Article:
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March 05, 2014 9:20 AM Don’t Weep For the Texas Tea Party

By Ed Kilgore

The conventional reaction to yesterday’s Texas Primary—outside Texas itself—was pretty much summed up by this headline from the New York Times: “Texas GOP Beats Back Challengers From Right.”

If you didn’t look past a handful of marquee congressional contests, that may be true. But down-ballot, the Tea Folk actually did quite well. And its influence was significantly amplified by the panicky race in their direction by Republican candidates normally associated with “the Establishment,” most notably Bush family scion George P., who won his first statewide race (for Land Commissioner) yesterday after noisily identifying himself with the views of Ted Cruz.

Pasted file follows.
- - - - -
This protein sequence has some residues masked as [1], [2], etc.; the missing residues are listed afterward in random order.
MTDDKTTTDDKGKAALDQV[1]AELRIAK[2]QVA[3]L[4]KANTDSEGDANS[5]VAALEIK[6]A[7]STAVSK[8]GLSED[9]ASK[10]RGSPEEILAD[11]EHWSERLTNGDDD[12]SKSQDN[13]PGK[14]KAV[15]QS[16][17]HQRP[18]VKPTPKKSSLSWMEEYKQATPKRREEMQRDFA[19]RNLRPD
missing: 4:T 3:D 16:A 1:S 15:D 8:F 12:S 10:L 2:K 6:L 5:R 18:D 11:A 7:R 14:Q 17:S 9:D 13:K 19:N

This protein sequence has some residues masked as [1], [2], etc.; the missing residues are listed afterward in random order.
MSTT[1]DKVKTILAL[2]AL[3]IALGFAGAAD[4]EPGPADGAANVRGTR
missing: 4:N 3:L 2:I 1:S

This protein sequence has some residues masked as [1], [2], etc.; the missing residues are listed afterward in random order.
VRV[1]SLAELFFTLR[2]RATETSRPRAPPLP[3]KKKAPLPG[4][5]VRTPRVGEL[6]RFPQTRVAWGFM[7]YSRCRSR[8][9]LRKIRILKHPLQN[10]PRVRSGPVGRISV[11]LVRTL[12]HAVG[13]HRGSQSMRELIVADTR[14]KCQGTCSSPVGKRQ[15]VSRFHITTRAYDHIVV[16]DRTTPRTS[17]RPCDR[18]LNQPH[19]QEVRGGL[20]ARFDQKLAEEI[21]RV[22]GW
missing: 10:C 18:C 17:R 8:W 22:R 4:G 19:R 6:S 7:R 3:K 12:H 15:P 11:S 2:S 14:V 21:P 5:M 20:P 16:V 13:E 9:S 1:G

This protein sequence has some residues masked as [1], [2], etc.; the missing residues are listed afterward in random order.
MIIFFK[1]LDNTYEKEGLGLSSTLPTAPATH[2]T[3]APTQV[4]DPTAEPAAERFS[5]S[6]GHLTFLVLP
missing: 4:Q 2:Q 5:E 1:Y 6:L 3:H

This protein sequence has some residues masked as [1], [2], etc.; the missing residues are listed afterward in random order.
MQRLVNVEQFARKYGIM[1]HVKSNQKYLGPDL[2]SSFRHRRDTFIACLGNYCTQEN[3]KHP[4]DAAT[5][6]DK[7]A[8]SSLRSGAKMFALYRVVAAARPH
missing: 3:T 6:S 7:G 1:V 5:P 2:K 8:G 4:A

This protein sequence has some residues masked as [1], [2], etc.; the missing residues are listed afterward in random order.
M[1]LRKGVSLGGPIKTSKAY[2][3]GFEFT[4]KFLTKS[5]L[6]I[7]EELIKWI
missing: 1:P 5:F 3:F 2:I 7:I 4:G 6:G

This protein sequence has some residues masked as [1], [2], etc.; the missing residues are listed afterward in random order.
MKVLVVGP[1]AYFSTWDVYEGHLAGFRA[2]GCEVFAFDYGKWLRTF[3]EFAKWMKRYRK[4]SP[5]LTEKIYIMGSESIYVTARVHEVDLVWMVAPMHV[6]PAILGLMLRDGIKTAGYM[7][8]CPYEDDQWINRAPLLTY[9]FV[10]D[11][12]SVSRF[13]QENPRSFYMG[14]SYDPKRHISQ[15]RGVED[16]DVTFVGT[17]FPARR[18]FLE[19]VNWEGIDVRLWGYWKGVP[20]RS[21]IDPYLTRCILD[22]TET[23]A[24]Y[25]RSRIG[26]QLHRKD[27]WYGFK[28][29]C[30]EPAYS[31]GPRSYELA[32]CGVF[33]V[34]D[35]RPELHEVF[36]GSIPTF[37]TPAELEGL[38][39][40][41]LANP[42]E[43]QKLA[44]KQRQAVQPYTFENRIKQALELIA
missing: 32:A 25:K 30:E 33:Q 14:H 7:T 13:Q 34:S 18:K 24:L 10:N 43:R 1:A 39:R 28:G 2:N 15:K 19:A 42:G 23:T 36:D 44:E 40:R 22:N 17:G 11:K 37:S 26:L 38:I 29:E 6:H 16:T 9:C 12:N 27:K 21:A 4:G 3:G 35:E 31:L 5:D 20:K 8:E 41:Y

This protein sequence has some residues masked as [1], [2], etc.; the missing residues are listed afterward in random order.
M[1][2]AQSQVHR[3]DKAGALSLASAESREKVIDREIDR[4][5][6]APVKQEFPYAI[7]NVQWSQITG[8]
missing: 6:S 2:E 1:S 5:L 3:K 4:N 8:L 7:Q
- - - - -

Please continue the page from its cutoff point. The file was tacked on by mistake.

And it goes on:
For Texas Democrats, it was a pretty tough election night. Terrible weather made a hash of plans to use the primary to significantly boost turnout. And in two statewide contests, candidates the state party dislikes made runoffs: LaRouchie Kesha Rogers narrowly forced David Alameel into a May second round for the U.S. Senate nomination to face John Cornyn. And in the Ag Commissioner contest, party favorite Hugh Fitzsimons finished third, while unknown small farmer Jim Hogan and flamboyant comedian/singer/novelist/pot-legalization- enthusiast Kinky Friedman headed for a media-magnetizing runoff.

I wrote it all up in more detail over at TPM Cafe. Don’t believe the hype about Texas killing off the Tea Party.

Ed Kilgore is a contributing writer to the Washington Monthly. He is managing editor for The Democratic Strategist and a senior fellow at the Progressive Policy Institute. Find him on Twitter: @ed_kilgore.

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